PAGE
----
more trust with the seller. When they are freed from the constraint of conducted qualitative research (in-depth interviews with purchasing
referring to hierarchical superiors, buyers should have greater au- managers involved in the buying process: 12 in the exploration stage,
tonomy to invest in the relationship and share more sensitive in- 13 in the expansion stage, and 13 in the maintenance stage) to identify
formation. critical elements related to trust in B2B relationships. The results con-
firmed the importance of the three forms of trust that have been the-
oretically identified in prior literature, namely, calculative (exploration
2.4.4. Relationship duration
stage), cognitive (expansion stage), and affective (maintenance stage).
Across previous research, the effect of relationship duration on trust
These results also indicated that different factors affect the components
varies significantly, from positive (e.g., Anderson & Weitz, 1989; Brashear
of trust (e.g., reputation, conflict resolution, shared values, sympathy),
et al., 2003) to neutral (Doney & Cannon, 1997; Gulati, 1995) to negative
suggesting the need to understand the consequences of trust in terms of
(Grayson & Ambler, 1999; Gulati & Nickerson, 2008). Although relationship
companies' confidential communication and relationship investment.
duration is not necessarily correlated with relationship stage (Verhoef,
Following the qualitative study, we undertook four quantitative surveys.
Franses, & Hoekstra, 2002), some studies investigating the effects of re-
In support of our effort to understand each form of trust individually, we
lationship length have relied on Dwyer et al.'s (1987) theory. Social psy-
first focused on each of the three stages, using three different surveys. A
chology theory (Swann & Gill, 1997) also indicates that relationship length
fourth survey then provided the data to test the overall model, including the
and relationship investments both are associated with trust. For the re-
interdependences among the three components of trust and their con-
lationship dyad, duration might magnify feelings of security and encourage
sequences for B2B relationships. Specifically, in Survey 1, we collected data
openness or attachment, which can promote behavioral trust.
from respondents about a relationship in the exploration stage, with re-
Fig. 1 presents the conceptual model, which summarizes the re-
putation and calculative trust measures. In Survey 2, we collected data
search hypotheses.
about relationships in the expansion stage, using measures of conflict re-
solution, communication, sympathy, and cognitive trust. Survey 3 focused
3. Research methodology on relationships in the maintenance stage and measured shared values and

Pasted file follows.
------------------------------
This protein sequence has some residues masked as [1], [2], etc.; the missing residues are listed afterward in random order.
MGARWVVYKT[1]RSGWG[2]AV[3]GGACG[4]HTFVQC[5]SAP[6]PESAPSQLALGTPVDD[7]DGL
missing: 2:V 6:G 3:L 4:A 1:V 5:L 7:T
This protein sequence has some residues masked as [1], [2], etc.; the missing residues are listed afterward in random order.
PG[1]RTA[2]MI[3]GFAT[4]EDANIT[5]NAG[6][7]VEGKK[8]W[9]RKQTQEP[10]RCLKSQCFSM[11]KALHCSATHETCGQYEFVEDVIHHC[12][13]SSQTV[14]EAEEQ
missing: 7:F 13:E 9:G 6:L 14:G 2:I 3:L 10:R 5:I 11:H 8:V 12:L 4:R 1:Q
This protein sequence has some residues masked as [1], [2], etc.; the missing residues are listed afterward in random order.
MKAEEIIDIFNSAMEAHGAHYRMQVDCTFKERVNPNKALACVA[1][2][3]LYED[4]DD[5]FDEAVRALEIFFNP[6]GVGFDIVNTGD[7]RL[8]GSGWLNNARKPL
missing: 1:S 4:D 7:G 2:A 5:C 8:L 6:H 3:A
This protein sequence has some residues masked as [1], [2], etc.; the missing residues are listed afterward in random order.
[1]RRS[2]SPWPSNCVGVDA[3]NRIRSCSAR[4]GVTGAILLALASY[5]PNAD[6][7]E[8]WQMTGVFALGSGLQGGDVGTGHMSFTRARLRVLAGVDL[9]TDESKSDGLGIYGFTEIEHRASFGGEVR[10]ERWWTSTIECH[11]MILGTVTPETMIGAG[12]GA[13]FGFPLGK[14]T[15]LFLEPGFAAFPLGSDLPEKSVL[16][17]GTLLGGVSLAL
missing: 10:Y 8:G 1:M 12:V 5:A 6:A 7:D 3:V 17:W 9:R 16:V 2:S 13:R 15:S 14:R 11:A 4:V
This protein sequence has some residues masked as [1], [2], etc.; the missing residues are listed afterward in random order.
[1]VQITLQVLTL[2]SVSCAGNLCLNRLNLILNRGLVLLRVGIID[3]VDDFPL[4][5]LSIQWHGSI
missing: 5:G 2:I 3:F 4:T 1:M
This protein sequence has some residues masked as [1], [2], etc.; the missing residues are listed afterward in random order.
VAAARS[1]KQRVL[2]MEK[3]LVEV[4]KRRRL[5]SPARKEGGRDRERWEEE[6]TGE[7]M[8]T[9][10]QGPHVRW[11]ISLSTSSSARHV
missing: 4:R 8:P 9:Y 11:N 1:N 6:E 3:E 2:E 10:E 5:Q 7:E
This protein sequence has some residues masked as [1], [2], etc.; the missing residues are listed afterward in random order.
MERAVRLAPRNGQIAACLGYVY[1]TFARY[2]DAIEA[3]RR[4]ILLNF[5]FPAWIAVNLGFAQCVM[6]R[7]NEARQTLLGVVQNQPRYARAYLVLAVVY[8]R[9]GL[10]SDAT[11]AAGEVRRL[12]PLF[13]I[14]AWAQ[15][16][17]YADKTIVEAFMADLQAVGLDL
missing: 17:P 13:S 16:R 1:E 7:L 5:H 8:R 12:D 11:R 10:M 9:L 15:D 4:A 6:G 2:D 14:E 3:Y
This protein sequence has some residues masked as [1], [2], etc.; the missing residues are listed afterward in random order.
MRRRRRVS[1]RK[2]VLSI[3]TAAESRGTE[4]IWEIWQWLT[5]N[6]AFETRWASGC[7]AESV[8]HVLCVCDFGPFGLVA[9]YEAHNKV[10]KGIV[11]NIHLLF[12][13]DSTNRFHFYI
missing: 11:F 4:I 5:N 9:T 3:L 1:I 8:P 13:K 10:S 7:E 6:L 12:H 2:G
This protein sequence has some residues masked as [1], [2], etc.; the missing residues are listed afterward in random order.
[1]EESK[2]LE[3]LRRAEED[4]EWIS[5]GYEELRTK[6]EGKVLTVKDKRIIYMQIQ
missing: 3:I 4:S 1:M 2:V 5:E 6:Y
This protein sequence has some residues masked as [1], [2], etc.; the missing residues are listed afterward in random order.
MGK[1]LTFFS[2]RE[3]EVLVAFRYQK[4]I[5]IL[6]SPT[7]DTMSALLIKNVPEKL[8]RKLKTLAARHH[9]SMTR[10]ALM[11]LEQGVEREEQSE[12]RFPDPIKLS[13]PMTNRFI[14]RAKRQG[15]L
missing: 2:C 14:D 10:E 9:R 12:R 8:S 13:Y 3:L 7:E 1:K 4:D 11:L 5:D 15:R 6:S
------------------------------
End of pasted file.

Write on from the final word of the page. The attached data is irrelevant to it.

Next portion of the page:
affective trust. Finally, in Survey 4, we collected data about relationships in
This research is based on multiple surveys. We first focused on each all three stages together; only respondents involved simultaneously in re-
stage separately, then assessed the three stages together, to understand lationships in all three stages were qualified to participate.1To link the
the relationships investigated. As noted previously, the first and last of different stages and trust forms, Survey 4 included calculative trust, cog-
the five relationship stages do not feature any exchange between nitive trust, and affective trust, as well as their behavioral consequences
partners, so we focused only on the exploration, expansion, and (confidential communication and relationship investments).
maintenance stages of the relationship process. For this research, we For each survey, the data were collected using the Sphinx online system
adopted the methodology recommended by Anderson (1995) and ap- and Toluna Quick Survey. For the first three surveys, we targeted re-
plied by Dowell et al. (2015); we also relied on the analytical lifecycle spondents from the CDAF network (French Company of Directors and
framework proposed by Dwyer et al. (1987), which focuses specifically Purchasing Managers). For Survey 4, we used the Kompass database and
on relationships between buyers and sellers and also incorporates past, sent questionnaires to companies in it. The online platform ensured anon-
present, and future perspectives. Despite some criticism of Dwyer et al.'s ymity and allowed us to collect data without raising confidentiality con-
(1987) lifecycle stages, Jap and Anderson (2007) show empirically that cerns, which are very salient in B2B relationships. The link to the
77% of the dyads in their sample follow this common path. For the
current study, we provided a brief description of each relationship stage
to respondents, at the top of the questionnaire, then asked them to 1
We confirmed their ability to answer questions about all three stages using a
choose the stage that best characterized their relationship with a cur- screening question. The buyers being able to respond retrospectively about the three stage
rent supplier (Jap & Ganesan, 2000), similar to prior empirical studies with a same partner are also included. Some companies might be present in both the
(Claycomb & Frankwick, 2010; Eggert, Ulaga, & Schultz, 2006). CDAF network and the Kompass databasis.